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The Intrinsic Inferiority of Efficiency Wages to Damages and Conditional Bonuses

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  • G.G.A. de Geest
  • G. Dari Mattiacci
  • J.J. Siegers

Abstract

In this paper, we argue that, as an enforcement mechanism, efficiency wages are intrinsically inferior to damages and to conditional bonuses – an alternative positive sanction system overlooked in the labor economics literature, under which rents are only paid if monitoring has effectively taken place (and the employee is not found shirking). While all three alternatives succeed in incentivizing agents and satisfy the participation constraint of non-shirking employees, damages (and negative sanctions in general) do so at lower costs because they do not require the payment of any rents. Of the two positive sanction systems, conditional bonuses are less expensive than efficiency wages because the latter also pay rents when no monitoring has taken place and may allow employees who are found shirking to keep some rents. Moreover, we find that monitoring levels are inefficiently low under efficiency wages. While efficiency wages (if they are completely non-retroactive) remove the employer’s incentive to falsely sanction the employee, they solve this appropriation problem in a less rational way than some decoupling mechanisms that can be used under damages and conditional bonus regimes. Therefore, it seems extremely unlikely that employers would ever opt for efficiency wages on such a massive scale that structural unemployment would result, as Shapiro and Stiglitz (1984) suggested.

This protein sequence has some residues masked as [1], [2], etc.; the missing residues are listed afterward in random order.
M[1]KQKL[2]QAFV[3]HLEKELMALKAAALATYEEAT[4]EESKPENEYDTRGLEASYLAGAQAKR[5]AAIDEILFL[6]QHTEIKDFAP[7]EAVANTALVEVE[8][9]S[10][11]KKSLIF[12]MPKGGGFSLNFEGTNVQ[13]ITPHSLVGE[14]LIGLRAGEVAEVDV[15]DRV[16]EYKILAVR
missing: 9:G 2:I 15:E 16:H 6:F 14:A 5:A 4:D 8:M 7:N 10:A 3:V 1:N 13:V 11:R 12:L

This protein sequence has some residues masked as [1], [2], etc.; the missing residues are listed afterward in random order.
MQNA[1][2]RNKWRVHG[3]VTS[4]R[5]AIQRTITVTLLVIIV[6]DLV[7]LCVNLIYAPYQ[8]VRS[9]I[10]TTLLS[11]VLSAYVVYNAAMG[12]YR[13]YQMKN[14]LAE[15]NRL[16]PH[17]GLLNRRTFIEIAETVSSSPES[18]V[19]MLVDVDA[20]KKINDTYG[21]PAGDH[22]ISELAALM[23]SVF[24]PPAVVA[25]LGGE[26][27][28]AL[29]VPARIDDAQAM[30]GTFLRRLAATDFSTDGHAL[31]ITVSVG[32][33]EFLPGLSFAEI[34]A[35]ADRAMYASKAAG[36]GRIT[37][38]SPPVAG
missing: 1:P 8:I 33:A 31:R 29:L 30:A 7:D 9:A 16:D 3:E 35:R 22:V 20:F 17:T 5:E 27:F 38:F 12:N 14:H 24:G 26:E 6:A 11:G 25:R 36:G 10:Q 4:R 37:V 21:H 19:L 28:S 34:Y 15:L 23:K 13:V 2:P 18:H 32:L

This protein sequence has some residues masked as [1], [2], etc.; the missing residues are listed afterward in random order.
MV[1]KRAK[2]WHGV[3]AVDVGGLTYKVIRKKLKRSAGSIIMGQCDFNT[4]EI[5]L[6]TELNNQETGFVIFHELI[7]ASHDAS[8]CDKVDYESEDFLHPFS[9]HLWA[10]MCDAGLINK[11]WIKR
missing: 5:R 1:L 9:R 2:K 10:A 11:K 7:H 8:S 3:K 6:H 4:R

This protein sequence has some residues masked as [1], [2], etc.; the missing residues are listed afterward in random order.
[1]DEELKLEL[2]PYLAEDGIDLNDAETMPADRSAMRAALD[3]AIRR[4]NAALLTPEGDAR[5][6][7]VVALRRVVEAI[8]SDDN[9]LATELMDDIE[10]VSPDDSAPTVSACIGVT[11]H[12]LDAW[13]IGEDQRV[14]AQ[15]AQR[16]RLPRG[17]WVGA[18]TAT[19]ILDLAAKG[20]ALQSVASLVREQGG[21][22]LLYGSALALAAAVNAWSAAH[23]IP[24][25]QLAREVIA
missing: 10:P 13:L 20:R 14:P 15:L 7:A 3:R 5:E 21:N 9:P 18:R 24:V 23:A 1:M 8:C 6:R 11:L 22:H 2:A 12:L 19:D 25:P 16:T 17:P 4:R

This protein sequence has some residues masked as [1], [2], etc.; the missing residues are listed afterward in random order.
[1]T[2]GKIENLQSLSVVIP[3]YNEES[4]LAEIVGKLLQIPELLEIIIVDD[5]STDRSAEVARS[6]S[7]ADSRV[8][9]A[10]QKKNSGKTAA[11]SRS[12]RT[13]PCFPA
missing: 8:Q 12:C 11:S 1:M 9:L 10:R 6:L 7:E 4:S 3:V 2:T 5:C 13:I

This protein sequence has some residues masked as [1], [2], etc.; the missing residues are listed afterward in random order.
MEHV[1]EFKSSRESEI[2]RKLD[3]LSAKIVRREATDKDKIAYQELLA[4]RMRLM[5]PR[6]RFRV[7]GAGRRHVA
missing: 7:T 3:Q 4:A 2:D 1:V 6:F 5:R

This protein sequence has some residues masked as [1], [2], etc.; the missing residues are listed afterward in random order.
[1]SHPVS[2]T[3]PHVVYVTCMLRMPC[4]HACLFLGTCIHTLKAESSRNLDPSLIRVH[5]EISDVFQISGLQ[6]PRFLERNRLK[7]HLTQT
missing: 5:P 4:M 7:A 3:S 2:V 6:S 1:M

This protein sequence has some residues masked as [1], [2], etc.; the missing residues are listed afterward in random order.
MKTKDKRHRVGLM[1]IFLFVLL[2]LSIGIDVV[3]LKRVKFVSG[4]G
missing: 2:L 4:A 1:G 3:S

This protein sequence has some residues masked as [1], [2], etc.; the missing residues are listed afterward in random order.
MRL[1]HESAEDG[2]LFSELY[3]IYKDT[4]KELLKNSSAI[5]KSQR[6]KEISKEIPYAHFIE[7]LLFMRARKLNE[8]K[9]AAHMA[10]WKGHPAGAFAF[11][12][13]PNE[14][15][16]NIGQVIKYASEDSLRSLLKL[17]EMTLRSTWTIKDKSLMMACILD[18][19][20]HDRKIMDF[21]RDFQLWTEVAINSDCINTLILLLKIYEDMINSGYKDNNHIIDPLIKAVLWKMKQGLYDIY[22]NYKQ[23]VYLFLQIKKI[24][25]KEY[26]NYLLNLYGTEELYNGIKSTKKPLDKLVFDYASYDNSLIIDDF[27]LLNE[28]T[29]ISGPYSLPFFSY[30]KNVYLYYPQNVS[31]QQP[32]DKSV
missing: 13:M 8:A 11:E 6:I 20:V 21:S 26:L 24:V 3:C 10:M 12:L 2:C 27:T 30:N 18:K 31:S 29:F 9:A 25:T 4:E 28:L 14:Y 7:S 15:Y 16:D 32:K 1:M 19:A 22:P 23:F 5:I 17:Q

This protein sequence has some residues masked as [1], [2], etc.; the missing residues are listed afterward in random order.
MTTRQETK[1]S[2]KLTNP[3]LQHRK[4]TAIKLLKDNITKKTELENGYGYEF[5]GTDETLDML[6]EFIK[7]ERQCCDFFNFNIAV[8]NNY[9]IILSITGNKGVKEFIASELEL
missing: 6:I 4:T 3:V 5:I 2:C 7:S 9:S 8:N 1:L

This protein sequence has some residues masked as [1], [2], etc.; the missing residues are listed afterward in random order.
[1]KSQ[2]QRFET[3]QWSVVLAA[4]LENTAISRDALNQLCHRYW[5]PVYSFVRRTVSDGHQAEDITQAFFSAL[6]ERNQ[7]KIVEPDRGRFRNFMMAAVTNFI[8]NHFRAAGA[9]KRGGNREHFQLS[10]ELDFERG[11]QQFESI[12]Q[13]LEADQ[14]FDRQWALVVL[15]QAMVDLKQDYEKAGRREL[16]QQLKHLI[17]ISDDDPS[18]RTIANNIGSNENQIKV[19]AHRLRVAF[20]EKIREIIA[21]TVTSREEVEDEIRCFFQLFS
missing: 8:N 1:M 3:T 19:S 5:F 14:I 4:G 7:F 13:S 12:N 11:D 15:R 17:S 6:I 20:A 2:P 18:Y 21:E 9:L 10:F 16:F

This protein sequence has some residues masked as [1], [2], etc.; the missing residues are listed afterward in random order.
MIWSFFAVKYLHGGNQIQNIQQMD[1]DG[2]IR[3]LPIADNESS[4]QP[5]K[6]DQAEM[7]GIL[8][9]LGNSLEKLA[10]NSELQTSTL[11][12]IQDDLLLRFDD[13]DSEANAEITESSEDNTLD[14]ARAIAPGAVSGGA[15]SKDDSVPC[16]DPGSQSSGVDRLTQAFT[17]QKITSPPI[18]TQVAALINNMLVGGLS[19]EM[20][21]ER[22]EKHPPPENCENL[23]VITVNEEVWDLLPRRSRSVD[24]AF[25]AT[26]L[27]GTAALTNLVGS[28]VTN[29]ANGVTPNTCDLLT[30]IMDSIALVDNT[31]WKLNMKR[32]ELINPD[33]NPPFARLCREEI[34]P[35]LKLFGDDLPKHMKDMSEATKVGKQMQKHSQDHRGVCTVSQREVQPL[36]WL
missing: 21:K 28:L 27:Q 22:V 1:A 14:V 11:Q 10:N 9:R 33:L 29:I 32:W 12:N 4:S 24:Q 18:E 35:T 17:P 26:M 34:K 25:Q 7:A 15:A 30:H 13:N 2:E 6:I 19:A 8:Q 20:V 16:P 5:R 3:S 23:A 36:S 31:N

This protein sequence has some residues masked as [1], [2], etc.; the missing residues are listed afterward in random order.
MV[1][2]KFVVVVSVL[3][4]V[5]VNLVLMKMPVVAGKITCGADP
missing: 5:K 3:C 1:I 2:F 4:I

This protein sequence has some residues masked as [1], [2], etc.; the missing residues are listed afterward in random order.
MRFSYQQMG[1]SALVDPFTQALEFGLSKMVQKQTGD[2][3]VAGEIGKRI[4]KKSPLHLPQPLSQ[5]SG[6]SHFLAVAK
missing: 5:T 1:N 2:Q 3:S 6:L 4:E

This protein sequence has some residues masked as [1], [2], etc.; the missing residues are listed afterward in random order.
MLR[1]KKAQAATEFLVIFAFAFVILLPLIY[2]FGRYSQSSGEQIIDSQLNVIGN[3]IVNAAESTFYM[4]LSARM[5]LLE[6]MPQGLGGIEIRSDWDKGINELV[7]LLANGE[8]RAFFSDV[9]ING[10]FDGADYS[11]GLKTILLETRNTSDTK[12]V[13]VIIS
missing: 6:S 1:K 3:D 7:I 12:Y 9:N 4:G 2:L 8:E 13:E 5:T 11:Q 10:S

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Bibliographic Info

Paper provided by Utrecht School of Economics in its series Working Papers with number 04-15.

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Date of creation: 2004
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Handle: RePEc:use:tkiwps:0415

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Keywords: contract remedies; carrots; corruption; structural unemployment; decoupling;

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  1. Shapiro, Carl & Stiglitz, Joseph E, 1984. "Equilibrium Unemployment as a Worker Discipline Device," American Economic Review, American Economic Association, vol. 74(3), pages 433-44, June.
  2. Gary S. Becker, 1974. "Crime and Punishment: An Economic Approach," NBER Chapters, in: Essays in the Economics of Crime and Punishment, pages 1-54 National Bureau of Economic Research, Inc.
  3. Shavell, Steven, 1997. "The optimal level of corporate liability given the limited ability of corporations to penalize their employees," International Review of Law and Economics, Elsevier, vol. 17(2), pages 203-213, June.
  4. Akerlof, George A, 1982. "Labor Contracts as Partial Gift Exchange," The Quarterly Journal of Economics, MIT Press, vol. 97(4), pages 543-69, November.
  5. Rasmusen, Eric, 1992. "An Income-Satiation Model of Efficiency Wages," Economic Inquiry, Western Economic Association International, vol. 30(3), pages 467-78, July.
  6. A. Mitchell Polinsky & Yeon-Koo Che, 1991. "Decoupling Liability: Optimal Incentives for Care and Litigation," RAND Journal of Economics, The RAND Corporation, vol. 22(4), pages 562-570, Winter.
  7. Polinsky, A. Mitchell & Shavell, Steven, 2001. "Corruption and optimal law enforcement," Journal of Public Economics, Elsevier, vol. 81(1), pages 1-24, July.
  8. Gary S. Becker & George J. Stigler, 1974. "Law Enforcement, Malfeasance, and Compensation of Enforcers," The Journal of Legal Studies, University of Chicago Press, vol. 3(1), pages 1-18, January.
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